Bristol Myers Squibb (BMS) will acquire MyoKardia, a Brisbane, Calif.-based biopharmaceutical company that discovers and develops targeted therapies for cardiovascular diseases, for $13.1 billion in cash, or $225 per share. Among the assets BMS will gain is mavacamten, a potential first-in-class drug that MyoKardia has been developing for patients with obstructive hypertrophic cardiomyopathy. The companies said in a press release last Monday that they have signed a definitive merger agreement and both boards have approved the transaction. The deal is subject to the usual closing conditions and is expected to close before the end of the year.
HCA Healthcare plans to return or repay early about $6 billion in federal funding it received as part of the CARES Act. The Nashville, Tenn.-based, for-profit company said in a news release previewing its third-quarter financial results that the conservative approach it took during the outset of the pandemic and “other factors” have helped the company do relatively well despite the challenges of the last several months. Of the $6 billion total, approximately $1.6 billion came from the Provider Relief Fund. The balance represents Medicare accelerated payments that HCA would need to repay eventually, but the company intends to do so sooner than required. “[W]e believe returning these taxpayer dollars is appropriate and the socially responsible thing to do,” said CEO Sam Hazen.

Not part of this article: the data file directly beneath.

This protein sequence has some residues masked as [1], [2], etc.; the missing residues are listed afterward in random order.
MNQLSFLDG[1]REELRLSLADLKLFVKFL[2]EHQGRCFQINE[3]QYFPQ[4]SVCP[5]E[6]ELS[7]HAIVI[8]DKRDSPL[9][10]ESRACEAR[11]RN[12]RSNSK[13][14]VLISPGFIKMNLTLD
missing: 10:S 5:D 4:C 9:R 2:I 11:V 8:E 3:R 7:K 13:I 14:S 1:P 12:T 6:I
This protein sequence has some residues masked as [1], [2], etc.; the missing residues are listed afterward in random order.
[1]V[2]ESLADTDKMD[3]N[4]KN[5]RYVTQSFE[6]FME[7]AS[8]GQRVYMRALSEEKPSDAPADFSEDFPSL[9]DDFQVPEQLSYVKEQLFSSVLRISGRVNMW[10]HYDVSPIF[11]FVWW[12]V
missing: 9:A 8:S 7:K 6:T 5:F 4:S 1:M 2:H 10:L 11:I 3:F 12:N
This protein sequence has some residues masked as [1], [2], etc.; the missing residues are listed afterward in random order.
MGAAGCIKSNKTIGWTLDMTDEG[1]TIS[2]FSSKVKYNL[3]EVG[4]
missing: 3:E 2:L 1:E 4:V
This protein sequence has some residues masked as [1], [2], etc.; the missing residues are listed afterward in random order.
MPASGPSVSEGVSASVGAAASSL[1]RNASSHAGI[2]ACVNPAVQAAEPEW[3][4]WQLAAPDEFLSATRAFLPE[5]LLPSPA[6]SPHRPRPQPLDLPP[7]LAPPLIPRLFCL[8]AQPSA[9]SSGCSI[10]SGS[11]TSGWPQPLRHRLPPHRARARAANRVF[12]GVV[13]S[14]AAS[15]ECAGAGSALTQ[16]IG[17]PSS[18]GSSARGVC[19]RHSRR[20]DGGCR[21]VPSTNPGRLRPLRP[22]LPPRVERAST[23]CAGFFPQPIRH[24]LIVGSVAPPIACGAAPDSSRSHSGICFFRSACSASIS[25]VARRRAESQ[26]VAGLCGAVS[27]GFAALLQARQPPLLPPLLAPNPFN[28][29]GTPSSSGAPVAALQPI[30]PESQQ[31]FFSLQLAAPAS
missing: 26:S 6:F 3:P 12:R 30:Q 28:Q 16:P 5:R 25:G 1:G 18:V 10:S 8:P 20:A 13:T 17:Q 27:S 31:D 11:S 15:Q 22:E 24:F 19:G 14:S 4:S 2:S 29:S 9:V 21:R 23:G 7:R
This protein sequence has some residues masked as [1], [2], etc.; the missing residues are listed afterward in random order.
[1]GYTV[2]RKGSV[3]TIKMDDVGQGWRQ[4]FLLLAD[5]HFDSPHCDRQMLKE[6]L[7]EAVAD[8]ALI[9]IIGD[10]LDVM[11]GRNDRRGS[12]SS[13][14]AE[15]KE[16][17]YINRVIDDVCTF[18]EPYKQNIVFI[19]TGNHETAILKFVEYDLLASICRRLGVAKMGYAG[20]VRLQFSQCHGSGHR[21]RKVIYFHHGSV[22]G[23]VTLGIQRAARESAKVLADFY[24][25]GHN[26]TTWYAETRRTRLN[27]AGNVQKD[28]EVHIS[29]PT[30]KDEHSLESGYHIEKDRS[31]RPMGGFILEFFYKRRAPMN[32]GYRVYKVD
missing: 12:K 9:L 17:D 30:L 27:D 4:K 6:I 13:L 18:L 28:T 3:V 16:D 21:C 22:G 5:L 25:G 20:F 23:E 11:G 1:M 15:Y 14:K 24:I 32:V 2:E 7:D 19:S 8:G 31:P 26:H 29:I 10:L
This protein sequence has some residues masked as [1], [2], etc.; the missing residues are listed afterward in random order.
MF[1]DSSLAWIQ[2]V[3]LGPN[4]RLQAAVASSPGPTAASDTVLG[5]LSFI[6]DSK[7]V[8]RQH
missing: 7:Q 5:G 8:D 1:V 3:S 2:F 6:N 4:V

Blue Cross Blue Shield Association (BCBSA)’s board has chosen Kim Keck as the association’s new president and CEO, according to a press release issued Tuesday. Keck, who is currently the president and CEO of Blue Cross & Blue Shield of Rhode Island (BCBSRI), will succeed Scott Serota when he retires at the end of the year. Serota has been with BCBSA for 25 years and has served in his current roles since 2000. Before Keck joined BCBSRI in 2016, she was with Aetna for 28 years.
The merger between Charlotte, N.C.-based Atrium Health and Winston-Salem, N.C.-based Wake Forest Baptist Health is officially a done deal, the organizations announced on Friday, The resulting entity takes the Atrium Health name and has 42 hospitals, more than 1,500 care locations, and over 70,000 employees who will serve patients in the Carolinas, Georgia, and Virginia.